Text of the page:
It is quite clear that it is only Monsanto that benefits from the sale of this perfectly useless product.

"With the complicity of the FDA, the entire nation is currently being subjected to an experiment involving large-scale adulteration of an age old dietary staple by a poorly characterized and unlabelled biotechnology product..... it poses major potential health risks for the entire US population." - Professor Sam Epstein

Hiding damaging information from the public by Steven Gorelick

It took leaked information by a whistleblowing researcher to bring to light severe health and reproductive problems in cows treated with rBGH in a Monsanto commissioned study at the University of Vermont (UVM). Even an investigaton by the US General Accounting Office (GAO) could not prise critical data from UVM and Monsanto1

Three British scientists who analysed data on rBGH for Monsanto found that the hormone was linked to increased pus and bacteria counts in milk- much higher than reported by Monsanto looking at the same data. According to the scientists, Monsanto tried to block publication of their research.2

When an Iowa dairy co-operative decided to advertise that their company "will not knowingly accept milk from BST treated cows" Monsanto filed suit to prevent them from doing so. A milk and icecream company in Waco, Texas was also sued for similarly labelling its products.3 Monsanto lawyers also sent letters to 2,000 retailers warning them against advertising that they carry "rBST-free milk," and sent a 30 page "legal memorandum" with a similar message to 4,000 food processors and dairy co-operatives.4

Two days into Vermonts 1998 legislative session, Monsanto sent a letter to policy-makers threatening to sue the state if a proposed voluntary rBGH labelling bill became law. Governor Howard Dean reversed his earlier support for the bill and instead threatened to veto it.5

Monsanto polishes its image by giving away a tiny portion of the billions it earns to science and mathematics programmes, cultural events and social service projects. Such give aways are not only a small price to pay for an improved public image, they can even help silence dissent, as when the Missouri Botanical Garden, recipient of a $3-million grant toward the construction of a Monsanto Research Centre- pulled copies of the environmental quarterly Confluence from its literature table. The periodicals offence? It claimed that Monsanto had a "poor environmental record."6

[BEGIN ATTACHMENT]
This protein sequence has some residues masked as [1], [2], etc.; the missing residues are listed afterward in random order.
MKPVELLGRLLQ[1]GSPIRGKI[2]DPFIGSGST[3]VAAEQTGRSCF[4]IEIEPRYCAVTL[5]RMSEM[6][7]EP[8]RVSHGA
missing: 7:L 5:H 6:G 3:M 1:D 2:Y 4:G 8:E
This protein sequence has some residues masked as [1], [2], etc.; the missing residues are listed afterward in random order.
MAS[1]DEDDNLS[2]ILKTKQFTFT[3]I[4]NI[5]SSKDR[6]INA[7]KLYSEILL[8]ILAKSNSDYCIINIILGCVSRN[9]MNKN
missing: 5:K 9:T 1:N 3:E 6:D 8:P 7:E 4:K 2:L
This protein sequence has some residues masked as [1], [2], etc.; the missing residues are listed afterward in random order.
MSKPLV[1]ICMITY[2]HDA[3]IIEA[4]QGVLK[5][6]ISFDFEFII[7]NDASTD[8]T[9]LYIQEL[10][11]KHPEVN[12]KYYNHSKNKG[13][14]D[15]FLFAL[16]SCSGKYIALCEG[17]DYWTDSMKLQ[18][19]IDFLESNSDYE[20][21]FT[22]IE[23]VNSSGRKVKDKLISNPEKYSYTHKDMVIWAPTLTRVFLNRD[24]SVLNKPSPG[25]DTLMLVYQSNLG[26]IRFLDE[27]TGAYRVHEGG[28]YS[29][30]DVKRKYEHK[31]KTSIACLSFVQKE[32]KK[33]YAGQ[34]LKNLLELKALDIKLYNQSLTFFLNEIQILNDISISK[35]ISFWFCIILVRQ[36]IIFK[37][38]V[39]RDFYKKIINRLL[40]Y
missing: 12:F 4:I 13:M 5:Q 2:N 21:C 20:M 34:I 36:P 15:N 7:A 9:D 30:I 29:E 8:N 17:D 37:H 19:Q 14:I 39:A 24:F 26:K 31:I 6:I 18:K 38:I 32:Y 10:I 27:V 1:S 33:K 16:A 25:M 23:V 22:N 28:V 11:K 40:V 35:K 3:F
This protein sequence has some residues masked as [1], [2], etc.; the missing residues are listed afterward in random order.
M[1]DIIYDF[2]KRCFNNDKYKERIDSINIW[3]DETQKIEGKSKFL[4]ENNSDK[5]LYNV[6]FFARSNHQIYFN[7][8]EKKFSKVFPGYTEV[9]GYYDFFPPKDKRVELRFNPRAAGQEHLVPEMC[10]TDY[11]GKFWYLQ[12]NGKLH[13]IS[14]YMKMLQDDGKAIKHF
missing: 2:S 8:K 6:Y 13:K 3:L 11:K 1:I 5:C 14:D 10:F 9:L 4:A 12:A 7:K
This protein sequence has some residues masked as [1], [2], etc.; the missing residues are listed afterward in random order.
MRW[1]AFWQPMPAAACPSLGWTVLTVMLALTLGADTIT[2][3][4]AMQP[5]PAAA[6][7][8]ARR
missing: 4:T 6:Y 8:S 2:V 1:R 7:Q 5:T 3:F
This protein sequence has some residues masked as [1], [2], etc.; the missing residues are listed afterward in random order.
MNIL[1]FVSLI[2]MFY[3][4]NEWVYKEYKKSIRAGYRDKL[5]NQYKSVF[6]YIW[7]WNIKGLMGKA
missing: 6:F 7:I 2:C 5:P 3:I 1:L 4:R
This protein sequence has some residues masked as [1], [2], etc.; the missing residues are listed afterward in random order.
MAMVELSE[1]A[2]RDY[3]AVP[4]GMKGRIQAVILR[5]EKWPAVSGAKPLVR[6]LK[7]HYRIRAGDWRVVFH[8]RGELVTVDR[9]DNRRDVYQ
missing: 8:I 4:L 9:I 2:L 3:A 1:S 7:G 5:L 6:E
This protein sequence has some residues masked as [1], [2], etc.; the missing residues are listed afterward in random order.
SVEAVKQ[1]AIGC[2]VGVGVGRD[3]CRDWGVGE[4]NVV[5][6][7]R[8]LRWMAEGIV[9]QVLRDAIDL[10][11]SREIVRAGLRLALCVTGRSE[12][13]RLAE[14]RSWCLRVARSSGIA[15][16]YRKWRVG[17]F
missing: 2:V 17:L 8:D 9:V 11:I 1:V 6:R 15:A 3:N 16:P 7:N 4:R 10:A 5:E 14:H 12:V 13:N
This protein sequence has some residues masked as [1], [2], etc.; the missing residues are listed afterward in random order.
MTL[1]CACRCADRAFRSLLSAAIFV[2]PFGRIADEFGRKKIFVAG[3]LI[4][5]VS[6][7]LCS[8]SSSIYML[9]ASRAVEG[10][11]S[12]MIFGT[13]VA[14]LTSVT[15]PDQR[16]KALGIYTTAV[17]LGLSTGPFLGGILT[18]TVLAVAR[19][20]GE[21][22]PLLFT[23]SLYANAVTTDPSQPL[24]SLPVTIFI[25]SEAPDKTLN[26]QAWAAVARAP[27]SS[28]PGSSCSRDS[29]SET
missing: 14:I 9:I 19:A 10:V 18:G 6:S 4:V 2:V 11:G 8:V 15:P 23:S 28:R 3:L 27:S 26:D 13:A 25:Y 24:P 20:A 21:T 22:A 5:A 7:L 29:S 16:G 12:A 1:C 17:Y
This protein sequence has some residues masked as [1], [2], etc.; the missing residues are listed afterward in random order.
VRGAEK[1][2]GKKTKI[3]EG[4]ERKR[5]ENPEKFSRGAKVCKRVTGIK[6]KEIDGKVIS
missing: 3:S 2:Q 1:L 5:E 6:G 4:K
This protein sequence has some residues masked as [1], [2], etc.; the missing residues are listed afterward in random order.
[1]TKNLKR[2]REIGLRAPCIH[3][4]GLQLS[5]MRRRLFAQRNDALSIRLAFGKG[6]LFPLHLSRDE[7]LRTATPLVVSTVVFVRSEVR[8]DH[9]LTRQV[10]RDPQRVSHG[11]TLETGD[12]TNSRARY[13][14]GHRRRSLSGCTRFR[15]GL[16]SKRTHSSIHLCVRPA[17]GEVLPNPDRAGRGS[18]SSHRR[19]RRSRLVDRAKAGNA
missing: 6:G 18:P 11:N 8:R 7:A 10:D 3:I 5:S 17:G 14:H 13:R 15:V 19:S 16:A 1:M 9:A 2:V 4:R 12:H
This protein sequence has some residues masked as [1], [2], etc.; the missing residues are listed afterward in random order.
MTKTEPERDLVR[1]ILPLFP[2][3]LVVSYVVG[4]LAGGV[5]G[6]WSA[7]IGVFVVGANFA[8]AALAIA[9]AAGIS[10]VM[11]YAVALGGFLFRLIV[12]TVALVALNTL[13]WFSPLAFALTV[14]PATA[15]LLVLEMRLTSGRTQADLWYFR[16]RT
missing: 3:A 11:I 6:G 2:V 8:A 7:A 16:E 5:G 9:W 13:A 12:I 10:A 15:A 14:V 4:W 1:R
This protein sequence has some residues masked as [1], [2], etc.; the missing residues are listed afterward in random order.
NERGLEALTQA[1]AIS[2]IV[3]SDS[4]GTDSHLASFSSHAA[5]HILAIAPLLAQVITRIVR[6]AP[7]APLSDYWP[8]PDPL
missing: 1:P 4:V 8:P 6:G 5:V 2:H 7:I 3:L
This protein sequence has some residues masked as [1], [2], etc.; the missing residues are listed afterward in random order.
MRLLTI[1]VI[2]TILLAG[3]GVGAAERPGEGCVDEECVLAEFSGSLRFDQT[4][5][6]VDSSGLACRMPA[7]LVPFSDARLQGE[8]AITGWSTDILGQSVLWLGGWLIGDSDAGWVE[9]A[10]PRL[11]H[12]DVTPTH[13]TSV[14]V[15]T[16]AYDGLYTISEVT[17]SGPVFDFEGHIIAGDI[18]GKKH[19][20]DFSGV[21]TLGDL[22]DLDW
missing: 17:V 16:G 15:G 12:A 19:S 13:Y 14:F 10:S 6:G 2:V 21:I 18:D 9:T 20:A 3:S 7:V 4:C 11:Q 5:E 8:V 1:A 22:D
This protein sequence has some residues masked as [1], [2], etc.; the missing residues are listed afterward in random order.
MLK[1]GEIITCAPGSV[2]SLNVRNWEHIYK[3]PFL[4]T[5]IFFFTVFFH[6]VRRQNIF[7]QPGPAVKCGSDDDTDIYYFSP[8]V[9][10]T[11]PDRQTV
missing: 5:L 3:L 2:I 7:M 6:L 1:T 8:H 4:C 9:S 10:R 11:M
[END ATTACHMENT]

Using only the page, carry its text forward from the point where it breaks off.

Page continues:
1. Christiansen, Andrew, "Recombinant Bovine Growth Hormone: Alarming Tests, Unfounded Approval," available from Rural Vermont, 15 Barre St., Montpelier, VT 05602, USA.
  2. The rBGH Scandals
  3. Rosenfeld, Steven P., "Monsanto Dairies Battle Over Free Speech," The Times Argus (Montpelier, VT), Feb. 22, 1994.
  4. Steyer, Robert, "BST Has the Mail Moving on Ads: Monsanto writes Warning Letters", St. Lois Post- Dispatch, Feb.24,1994.
  5. "Carrying Monsantos Water", Rural Vermont Report, Summer 1998. Governor Dean reversed himself again, reportedly claiming he was sick of "carrying water" for Monsanto, and signed the bill into law.
  6. Berger, Jerry, "Garden Flap", St. Louis Post-Dispatch, Jan.28, 1998.
  1. Rachel's Hazardous Waste News, No.382, March 24,1994.
  2. Kastel, M.A., Down on the Farm: The Real BGH Story, Wisconsin Farmers Union,1995.
  3. Op. cit. 2
  4. Ibid
  5. Ibid

Extracts from an article in The Ecologist
Sept/Oct 1998 Vol 28 No 5
by Paul Kingsnorth

edited by Rowena Tollitt dated:- 17 September, 2002